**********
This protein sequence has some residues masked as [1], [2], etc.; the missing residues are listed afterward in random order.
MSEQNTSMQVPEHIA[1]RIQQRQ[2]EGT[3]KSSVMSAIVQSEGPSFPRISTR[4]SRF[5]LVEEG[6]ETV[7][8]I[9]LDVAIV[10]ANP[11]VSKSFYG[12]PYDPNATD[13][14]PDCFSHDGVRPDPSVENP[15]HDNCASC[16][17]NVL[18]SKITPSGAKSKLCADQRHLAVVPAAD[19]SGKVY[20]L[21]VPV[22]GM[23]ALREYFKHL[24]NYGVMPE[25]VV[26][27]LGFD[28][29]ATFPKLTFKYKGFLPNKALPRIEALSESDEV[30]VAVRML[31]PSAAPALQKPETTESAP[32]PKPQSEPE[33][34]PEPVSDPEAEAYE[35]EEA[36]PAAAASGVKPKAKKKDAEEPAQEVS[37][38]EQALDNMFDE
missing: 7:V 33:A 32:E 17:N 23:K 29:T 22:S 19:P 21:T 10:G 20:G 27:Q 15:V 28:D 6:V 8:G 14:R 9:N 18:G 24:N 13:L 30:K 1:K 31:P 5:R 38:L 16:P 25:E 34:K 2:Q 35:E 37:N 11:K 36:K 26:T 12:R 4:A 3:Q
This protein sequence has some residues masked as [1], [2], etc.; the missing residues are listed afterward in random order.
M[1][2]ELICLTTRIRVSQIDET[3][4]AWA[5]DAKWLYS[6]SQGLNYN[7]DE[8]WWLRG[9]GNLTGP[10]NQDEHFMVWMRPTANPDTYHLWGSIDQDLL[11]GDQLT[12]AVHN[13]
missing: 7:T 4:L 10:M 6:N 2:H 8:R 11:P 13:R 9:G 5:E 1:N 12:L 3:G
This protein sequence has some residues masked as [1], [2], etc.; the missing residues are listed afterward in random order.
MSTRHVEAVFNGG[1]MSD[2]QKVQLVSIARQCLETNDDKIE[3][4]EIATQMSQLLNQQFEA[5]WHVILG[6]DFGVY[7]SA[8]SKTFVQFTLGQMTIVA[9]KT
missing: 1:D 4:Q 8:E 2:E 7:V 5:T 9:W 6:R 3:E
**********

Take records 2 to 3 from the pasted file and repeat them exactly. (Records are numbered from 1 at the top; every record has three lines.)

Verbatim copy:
This protein sequence has some residues masked as [1], [2], etc.; the missing residues are listed afterward in random order.
M[1][2]ELICLTTRIRVSQIDET[3][4]AWA[5]DAKWLYS[6]SQGLNYN[7]DE[8]WWLRG[9]GNLTGP[10]NQDEHFMVWMRPTANPDTYHLWGSIDQDLL[11]GDQLT[12]AVHN[13]
missing: 7:T 4:L 10:M 6:N 2:H 8:R 11:P 13:R 9:G 5:E 1:N 12:L 3:G
This protein sequence has some residues masked as [1], [2], etc.; the missing residues are listed afterward in random order.
MSTRHVEAVFNGG[1]MSD[2]QKVQLVSIARQCLETNDDKIE[3][4]EIATQMSQLLNQQFEA[5]WHVILG[6]DFGVY[7]SA[8]SKTFVQFTLGQMTIVA[9]KT
missing: 1:D 4:Q 8:E 2:E 7:V 5:T 9:W 6:R 3:E